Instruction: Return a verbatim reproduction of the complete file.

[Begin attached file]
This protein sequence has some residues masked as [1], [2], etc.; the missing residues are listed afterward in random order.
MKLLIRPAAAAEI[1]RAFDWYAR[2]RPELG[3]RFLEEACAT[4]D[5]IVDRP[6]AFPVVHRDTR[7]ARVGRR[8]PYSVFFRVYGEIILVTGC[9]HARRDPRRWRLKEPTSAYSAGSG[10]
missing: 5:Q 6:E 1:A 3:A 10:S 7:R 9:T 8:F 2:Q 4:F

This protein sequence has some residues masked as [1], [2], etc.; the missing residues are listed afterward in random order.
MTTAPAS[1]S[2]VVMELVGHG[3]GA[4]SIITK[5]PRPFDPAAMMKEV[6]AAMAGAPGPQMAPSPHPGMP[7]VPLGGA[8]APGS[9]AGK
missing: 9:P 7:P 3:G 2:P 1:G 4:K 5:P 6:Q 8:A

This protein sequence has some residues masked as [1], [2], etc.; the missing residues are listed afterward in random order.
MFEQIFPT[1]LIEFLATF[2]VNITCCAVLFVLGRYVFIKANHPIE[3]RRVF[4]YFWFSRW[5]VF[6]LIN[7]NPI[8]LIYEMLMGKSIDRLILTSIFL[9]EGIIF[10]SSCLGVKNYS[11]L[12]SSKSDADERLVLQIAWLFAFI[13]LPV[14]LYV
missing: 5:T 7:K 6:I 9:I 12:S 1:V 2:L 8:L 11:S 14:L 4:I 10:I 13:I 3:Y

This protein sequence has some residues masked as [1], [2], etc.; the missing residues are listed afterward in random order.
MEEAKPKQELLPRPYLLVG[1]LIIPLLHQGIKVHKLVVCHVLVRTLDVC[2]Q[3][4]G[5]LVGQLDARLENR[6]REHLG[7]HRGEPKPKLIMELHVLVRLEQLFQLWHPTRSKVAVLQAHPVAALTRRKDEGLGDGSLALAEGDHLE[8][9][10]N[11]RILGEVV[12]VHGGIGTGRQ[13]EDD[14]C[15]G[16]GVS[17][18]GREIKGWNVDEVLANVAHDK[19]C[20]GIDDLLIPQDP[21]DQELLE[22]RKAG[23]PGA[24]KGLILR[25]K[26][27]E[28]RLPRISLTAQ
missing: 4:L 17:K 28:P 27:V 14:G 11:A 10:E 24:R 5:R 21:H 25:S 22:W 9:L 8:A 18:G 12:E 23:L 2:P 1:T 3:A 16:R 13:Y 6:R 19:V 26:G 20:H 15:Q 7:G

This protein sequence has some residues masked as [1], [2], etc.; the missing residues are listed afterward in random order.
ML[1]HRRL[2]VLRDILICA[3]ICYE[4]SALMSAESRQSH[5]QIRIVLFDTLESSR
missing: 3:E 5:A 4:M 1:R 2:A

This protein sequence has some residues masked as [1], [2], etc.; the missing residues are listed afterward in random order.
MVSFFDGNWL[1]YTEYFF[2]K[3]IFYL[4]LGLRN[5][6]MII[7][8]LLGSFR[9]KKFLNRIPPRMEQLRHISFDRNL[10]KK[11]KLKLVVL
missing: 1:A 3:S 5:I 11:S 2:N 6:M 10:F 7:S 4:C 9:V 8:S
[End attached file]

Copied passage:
This protein sequence has some residues masked as [1], [2], etc.; the missing residues are listed afterward in random order.
MKLLIRPAAAAEI[1]RAFDWYAR[2]RPELG[3]RFLEEACAT[4]D[5]IVDRP[6]AFPVVHRDTR[7]ARVGRR[8]PYSVFFRVYGEIILVTGC[9]HARRDPRRWRLKEPTSAYSAGSG[10]
missing: 5:Q 6:E 1:A 3:A 10:S 7:R 9:T 8:F 2:Q 4:F

This protein sequence has some residues masked as [1], [2], etc.; the missing residues are listed afterward in random order.
MTTAPAS[1]S[2]VVMELVGHG[3]GA[4]SIITK[5]PRPFDPAAMMKEV[6]AAMAGAPGPQMAPSPHPGMP[7]VPLGGA[8]APGS[9]AGK
missing: 9:P 7:P 3:G 2:P 1:G 4:K 5:P 6:Q 8:A

This protein sequence has some residues masked as [1], [2], etc.; the missing residues are listed afterward in random order.
MFEQIFPT[1]LIEFLATF[2]VNITCCAVLFVLGRYVFIKANHPIE[3]RRVF[4]YFWFSRW[5]VF[6]LIN[7]NPI[8]LIYEMLMGKSIDRLILTSIFL[9]EGIIF[10]SSCLGVKNYS[11]L[12]SSKSDADERLVLQIAWLFAFI[13]LPV[14]LYV
missing: 5:T 7:K 6:I 9:I 12:S 1:V 2:L 8:L 11:S 14:L 4:I 10:I 13:I 3:Y

This protein sequence has some residues masked as [1], [2], etc.; the missing residues are listed afterward in random order.
MEEAKPKQELLPRPYLLVG[1]LIIPLLHQGIKVHKLVVCHVLVRTLDVC[2]Q[3][4]G[5]LVGQLDARLENR[6]REHLG[7]HRGEPKPKLIMELHVLVRLEQLFQLWHPTRSKVAVLQAHPVAALTRRKDEGLGDGSLALAEGDHLE[8][9][10]N[11]RILGEVV[12]VHGGIGTGRQ[13]EDD[14]C[15]G[16]GVS[17][18]GREIKGWNVDEVLANVAHDK[19]C[20]GIDDLLIPQDP[21]DQELLE[22]RKAG[23]PGA[24]KGLILR[25]K[26][27]E[28]RLPRISLTAQ
missing: 4:L 17:K 28:P 27:V 14:G 11:A 10:E 24:R 5:R 21:H 25:S 22:W 9:L 8:A 18:G 12:E 23:L 2:P 1:T 3:A 16:R 13:Y 6:R 19:V 26:G 20:H 15:Q 7:G

This protein sequence has some residues masked as [1], [2], etc.; the missing residues are listed afterward in random order.
ML[1]HRRL[2]VLRDILICA[3]ICYE[4]SALMSAESRQSH[5]QIRIVLFDTLESSR
missing: 3:E 5:A 4:M 1:R 2:A

This protein sequence has some residues masked as [1], [2], etc.; the missing residues are listed afterward in random order.
MVSFFDGNWL[1]YTEYFF[2]K[3]IFYL[4]LGLRN[5][6]MII[7][8]LLGSFR[9]KKFLNRIPPRMEQLRHISFDRNL[10]KK[11]KLKLVVL
missing: 1:A 3:S 5:I 11:S 2:N 6:M 10:F 7:S 4:C 9:V 8:S